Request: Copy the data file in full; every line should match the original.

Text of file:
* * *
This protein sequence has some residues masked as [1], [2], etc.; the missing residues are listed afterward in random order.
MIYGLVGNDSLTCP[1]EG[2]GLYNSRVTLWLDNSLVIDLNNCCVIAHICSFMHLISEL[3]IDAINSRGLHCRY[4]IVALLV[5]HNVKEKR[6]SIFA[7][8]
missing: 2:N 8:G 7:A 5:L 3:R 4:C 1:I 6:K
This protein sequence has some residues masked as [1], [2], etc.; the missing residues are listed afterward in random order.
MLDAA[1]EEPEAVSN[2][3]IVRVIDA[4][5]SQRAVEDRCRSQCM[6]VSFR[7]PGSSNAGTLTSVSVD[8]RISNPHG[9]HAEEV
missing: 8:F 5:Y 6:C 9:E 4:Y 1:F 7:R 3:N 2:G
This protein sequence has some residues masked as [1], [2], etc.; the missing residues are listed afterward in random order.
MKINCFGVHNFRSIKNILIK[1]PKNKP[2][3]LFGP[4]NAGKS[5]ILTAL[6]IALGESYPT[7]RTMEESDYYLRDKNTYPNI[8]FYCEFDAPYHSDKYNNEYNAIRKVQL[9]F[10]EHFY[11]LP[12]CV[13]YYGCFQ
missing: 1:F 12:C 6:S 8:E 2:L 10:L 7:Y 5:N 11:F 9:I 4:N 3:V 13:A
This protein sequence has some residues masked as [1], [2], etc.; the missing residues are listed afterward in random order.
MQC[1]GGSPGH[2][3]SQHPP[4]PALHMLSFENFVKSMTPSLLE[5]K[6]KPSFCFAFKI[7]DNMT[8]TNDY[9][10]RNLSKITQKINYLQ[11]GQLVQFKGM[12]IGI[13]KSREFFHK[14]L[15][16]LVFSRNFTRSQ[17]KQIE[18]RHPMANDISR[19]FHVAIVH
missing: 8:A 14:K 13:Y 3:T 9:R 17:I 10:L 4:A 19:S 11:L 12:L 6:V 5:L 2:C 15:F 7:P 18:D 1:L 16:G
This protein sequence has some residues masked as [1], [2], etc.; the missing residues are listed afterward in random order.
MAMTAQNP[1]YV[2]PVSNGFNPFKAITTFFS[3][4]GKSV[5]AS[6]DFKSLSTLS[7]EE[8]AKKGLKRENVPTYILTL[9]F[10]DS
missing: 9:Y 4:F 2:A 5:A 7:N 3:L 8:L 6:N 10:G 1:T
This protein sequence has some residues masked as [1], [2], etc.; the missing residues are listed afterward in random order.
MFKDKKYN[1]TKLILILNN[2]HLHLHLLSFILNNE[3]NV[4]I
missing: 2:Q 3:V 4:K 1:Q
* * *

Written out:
This protein sequence has some residues masked as [1], [2], etc.; the missing residues are listed afterward in random order.
MIYGLVGNDSLTCP[1]EG[2]GLYNSRVTLWLDNSLVIDLNNCCVIAHICSFMHLISEL[3]IDAINSRGLHCRY[4]IVALLV[5]HNVKEKR[6]SIFA[7][8]
missing: 2:N 8:G 7:A 5:L 3:R 4:C 1:I 6:K
This protein sequence has some residues masked as [1], [2], etc.; the missing residues are listed afterward in random order.
MLDAA[1]EEPEAVSN[2][3]IVRVIDA[4][5]SQRAVEDRCRSQCM[6]VSFR[7]PGSSNAGTLTSVSVD[8]RISNPHG[9]HAEEV
missing: 8:F 5:Y 6:C 9:E 4:Y 1:F 7:R 3:N 2:G
This protein sequence has some residues masked as [1], [2], etc.; the missing residues are listed afterward in random order.
MKINCFGVHNFRSIKNILIK[1]PKNKP[2][3]LFGP[4]NAGKS[5]ILTAL[6]IALGESYPT[7]RTMEESDYYLRDKNTYPNI[8]FYCEFDAPYHSDKYNNEYNAIRKVQL[9]F[10]EHFY[11]LP[12]CV[13]YYGCFQ
missing: 1:F 12:C 6:S 8:E 2:L 10:L 7:Y 5:N 11:F 9:I 4:N 3:V 13:A
This protein sequence has some residues masked as [1], [2], etc.; the missing residues are listed afterward in random order.
MQC[1]GGSPGH[2][3]SQHPP[4]PALHMLSFENFVKSMTPSLLE[5]K[6]KPSFCFAFKI[7]DNMT[8]TNDY[9][10]RNLSKITQKINYLQ[11]GQLVQFKGM[12]IGI[13]KSREFFHK[14]L[15][16]LVFSRNFTRSQ[17]KQIE[18]RHPMANDISR[19]FHVAIVH
missing: 8:A 14:K 13:Y 3:T 9:R 17:I 10:L 4:A 19:S 11:L 12:L 6:V 5:L 2:C 15:F 7:P 18:D 1:L 16:G
This protein sequence has some residues masked as [1], [2], etc.; the missing residues are listed afterward in random order.
MAMTAQNP[1]YV[2]PVSNGFNPFKAITTFFS[3][4]GKSV[5]AS[6]DFKSLSTLS[7]EE[8]AKKGLKRENVPTYILTL[9]F[10]DS
missing: 9:Y 4:F 2:A 5:A 7:N 3:L 8:L 6:N 10:G 1:T
This protein sequence has some residues masked as [1], [2], etc.; the missing residues are listed afterward in random order.
MFKDKKYN[1]TKLILILNN[2]HLHLHLLSFILNNE[3]NV[4]I
missing: 2:Q 3:V 4:K 1:Q